Origins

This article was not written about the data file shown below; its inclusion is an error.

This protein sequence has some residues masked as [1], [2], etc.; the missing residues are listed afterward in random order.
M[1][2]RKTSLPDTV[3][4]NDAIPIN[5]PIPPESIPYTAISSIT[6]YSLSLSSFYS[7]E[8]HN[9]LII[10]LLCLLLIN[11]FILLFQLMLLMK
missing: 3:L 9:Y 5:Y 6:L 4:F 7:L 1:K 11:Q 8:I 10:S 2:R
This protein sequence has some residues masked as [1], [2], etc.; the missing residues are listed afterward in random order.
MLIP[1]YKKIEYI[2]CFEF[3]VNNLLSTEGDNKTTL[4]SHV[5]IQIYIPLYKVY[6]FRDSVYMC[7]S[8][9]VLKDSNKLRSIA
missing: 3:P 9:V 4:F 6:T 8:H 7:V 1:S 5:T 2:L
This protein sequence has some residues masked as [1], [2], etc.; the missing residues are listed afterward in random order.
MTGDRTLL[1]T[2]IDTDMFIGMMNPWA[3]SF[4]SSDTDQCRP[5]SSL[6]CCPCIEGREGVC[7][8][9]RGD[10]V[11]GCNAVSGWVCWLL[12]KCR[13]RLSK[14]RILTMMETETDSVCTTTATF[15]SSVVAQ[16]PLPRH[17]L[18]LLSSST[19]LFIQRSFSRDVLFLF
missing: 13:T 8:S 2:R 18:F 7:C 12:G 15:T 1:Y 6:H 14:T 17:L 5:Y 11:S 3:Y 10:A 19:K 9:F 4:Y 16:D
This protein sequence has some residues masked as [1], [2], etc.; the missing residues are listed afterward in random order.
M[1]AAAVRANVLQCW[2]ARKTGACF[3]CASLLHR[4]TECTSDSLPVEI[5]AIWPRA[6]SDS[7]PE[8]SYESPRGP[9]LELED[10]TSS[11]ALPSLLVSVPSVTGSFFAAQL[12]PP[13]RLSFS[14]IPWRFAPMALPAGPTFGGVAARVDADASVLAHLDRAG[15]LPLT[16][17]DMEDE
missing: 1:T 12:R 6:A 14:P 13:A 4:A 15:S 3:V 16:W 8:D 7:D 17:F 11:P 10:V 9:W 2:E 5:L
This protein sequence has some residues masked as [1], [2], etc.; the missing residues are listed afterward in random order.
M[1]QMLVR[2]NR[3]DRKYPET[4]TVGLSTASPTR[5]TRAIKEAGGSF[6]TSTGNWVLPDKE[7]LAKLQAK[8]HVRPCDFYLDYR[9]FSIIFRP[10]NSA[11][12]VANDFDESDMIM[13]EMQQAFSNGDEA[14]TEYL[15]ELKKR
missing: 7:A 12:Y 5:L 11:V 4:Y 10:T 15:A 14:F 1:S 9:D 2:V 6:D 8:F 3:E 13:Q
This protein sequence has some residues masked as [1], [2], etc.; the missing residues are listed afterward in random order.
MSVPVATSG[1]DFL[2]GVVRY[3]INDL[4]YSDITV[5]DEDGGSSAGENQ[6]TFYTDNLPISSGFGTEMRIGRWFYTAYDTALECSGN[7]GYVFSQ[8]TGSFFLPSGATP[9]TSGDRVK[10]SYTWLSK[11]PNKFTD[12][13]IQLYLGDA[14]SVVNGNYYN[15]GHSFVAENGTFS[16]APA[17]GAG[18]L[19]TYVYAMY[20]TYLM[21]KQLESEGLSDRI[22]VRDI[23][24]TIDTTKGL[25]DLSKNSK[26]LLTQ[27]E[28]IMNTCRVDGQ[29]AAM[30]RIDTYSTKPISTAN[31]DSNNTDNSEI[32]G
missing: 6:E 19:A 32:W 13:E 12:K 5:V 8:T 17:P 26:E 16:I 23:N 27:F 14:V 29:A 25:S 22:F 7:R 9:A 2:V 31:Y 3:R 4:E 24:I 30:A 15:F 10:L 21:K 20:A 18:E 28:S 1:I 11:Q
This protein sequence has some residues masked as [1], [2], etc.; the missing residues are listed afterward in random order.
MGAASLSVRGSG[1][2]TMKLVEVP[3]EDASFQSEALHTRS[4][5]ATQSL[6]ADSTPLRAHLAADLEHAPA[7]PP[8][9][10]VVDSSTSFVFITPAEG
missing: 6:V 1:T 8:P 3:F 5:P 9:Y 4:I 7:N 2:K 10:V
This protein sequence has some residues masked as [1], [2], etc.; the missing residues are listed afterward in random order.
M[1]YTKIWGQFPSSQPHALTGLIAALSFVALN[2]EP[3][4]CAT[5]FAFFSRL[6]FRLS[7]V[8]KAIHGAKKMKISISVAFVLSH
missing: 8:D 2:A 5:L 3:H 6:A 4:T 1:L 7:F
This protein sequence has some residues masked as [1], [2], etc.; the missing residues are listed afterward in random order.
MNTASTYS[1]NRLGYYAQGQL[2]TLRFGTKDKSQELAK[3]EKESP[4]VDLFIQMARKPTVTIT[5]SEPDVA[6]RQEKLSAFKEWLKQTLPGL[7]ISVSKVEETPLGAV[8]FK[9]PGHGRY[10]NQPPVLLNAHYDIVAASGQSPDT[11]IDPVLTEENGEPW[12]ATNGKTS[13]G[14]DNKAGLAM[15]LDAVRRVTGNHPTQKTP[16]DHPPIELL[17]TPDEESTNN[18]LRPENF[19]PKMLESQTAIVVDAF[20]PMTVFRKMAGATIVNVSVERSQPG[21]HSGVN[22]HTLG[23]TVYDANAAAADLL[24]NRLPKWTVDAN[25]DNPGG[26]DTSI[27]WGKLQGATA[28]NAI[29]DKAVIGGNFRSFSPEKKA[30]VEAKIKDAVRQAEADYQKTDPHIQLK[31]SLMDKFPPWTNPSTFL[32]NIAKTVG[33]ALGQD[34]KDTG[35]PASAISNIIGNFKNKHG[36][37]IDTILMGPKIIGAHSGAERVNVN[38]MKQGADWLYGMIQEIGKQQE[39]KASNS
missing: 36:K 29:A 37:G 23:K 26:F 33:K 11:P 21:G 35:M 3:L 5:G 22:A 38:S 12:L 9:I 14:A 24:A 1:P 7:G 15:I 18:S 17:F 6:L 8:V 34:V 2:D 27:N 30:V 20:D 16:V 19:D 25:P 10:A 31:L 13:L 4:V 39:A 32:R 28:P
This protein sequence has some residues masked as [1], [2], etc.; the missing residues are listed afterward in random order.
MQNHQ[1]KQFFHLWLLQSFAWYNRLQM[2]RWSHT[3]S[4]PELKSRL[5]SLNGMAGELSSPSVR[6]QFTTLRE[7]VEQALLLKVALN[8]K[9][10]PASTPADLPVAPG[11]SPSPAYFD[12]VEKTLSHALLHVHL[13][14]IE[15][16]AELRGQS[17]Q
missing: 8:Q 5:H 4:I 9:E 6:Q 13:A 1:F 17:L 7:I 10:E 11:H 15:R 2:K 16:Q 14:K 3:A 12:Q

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An Eye for an “I” | 3 his first movies, Goldstein and Frank’s Greatest Adventure (also known as Fearless Frank). The greatest attention is paid to his masterpiece, The Unbearable Lightness of Being, which—along with Henry and June and Quills—examines sensual and artistic freedom. As Manohla Dargis perceptively puts it, “While Kaufman remains best known for his astronaut saga The Right Stuff, he’s demonstrated an unusual gift, particularly for an American director, for inflaming an audience’s libido without doing insult to its intelligence” (198). His cinematic treatment of male relationships and codes of honor is examined in The Great Northfield Minnesota Raid, The White Dawn, The Wanderers, and The Right Stuff. Kaufman’s exploration of deceptive images is traced from Invasion of the Body Snatchers to Rising Sun and Twisted. Kaufman is hard to pin down: a visual stylist who is truly literate, a San Franciscan who often makes European films, he is an accessible storyteller with a sophisticated touch. But there are great rewards to be found in his vigorous, sexy, and reflective cinema. Like the subjects of my two previous auteur studies, Truffaut and Kieslowski, Kaufman displays affection for characters, actors, and spectators, challenging them to behave with intelligence, courage, and tenderness. Thierry Frémaux described the Lumière Institute’s tribute to Kaufman in 2000 as “[t]he retrospective of a beautiful oeuvre, built by a discreet auteur who has made powerful and always unique films” (3). Origins Born in Chicago in 1936, Philip Kaufman met Rose Fisher, his future wife and writing partner, at the University of Chicago. He attended Harvard Law School for a year (where he saw and was thrilled by The Seventh Seal) and returned to the University of Chicago to work on a graduate degree in history. But instead of writing his master’s thesis, he moved with Rose and their infant son Peter to the San Francisco Bay area in 1960. The Kaufman family took off for Europe precisely when the French New Wave was rising, and its giddy sense of experimentation made quite an impression. In Greece, he taught English; in Florence, he taught math. It was in Italy that he saw John Cassavetes’s seminal independent American film Shadows and later—in a movie theater near Amsterdam—Shirley Clarke’s The Connection. As he recalled, “Those i-xiv_1-162.Insd.indd 3 1/23/12 2:12 PM two movies were for me the start of something new here—I could feel the cry of America, the sense of jazz. Then there were inklings of what became known for a brief period of time as the New American Cinema. So I came back to Chicago in 1962 and set about trying to learn as much as I could, seeing every foreign movie I could” (qtd. in Cowie 115). Kaufman would learn to become a director by turning his unfinished novel into Goldstein, an American independent “nouvelle vague” hybrid. And his subsequent work continued to manifest European inspiration as well as sophistication. Philip, Peter, and Rose Kaufman, Berkeley 1968. In The Unbearable Lightness of Being, Teresa develops this photo as if she took it in Prague. Courtesy of Peter Kaufman. 4 | Philip Kaufman i-xiv_1-162.Insd.indd 4 1/23/12 2:12 PM Goldstein and Fearless Frank When we saw Les 400 coups, just the vitality, and the children, and the camera being out in the streets, blew us away. It was the combination of technique and content that was so impressive: that accessibility. —Philip Kaufman on Truffaut’s first feature After films like The Right Stuff and The Unbearable Lightness of Being, we associate Kaufman with serious themes and visual sophistication. However, his first two features—Goldstein (1964) and Frank’s Greatest Adventure (1967)—are larks, filled with youthful experimentation. If his later work suggests the influence of Akira Kurosawa, these breezy movies are more redolent of Federico Fellini, not to mention fairy tales, Jewish fables, and comic strips. Goldstein, which he cowrote and codirected with Benjamin Manaster, is inspired by a story from Martin Buber’s Tales of the Hasidim. Kaufman initially conceived it as a novel, but—at the urging of Anaïs Nin—turned his unfinished book into what he called a “mystical comedy.” Starring members of Chicago’s famed Second City comedy troupe, it won the New Critics Prize at the 1964 Cannes Film Festival (shared with another auspicious first feature, Bernardo Bertolucci ’s Before the Revolution). Its freewheeling...


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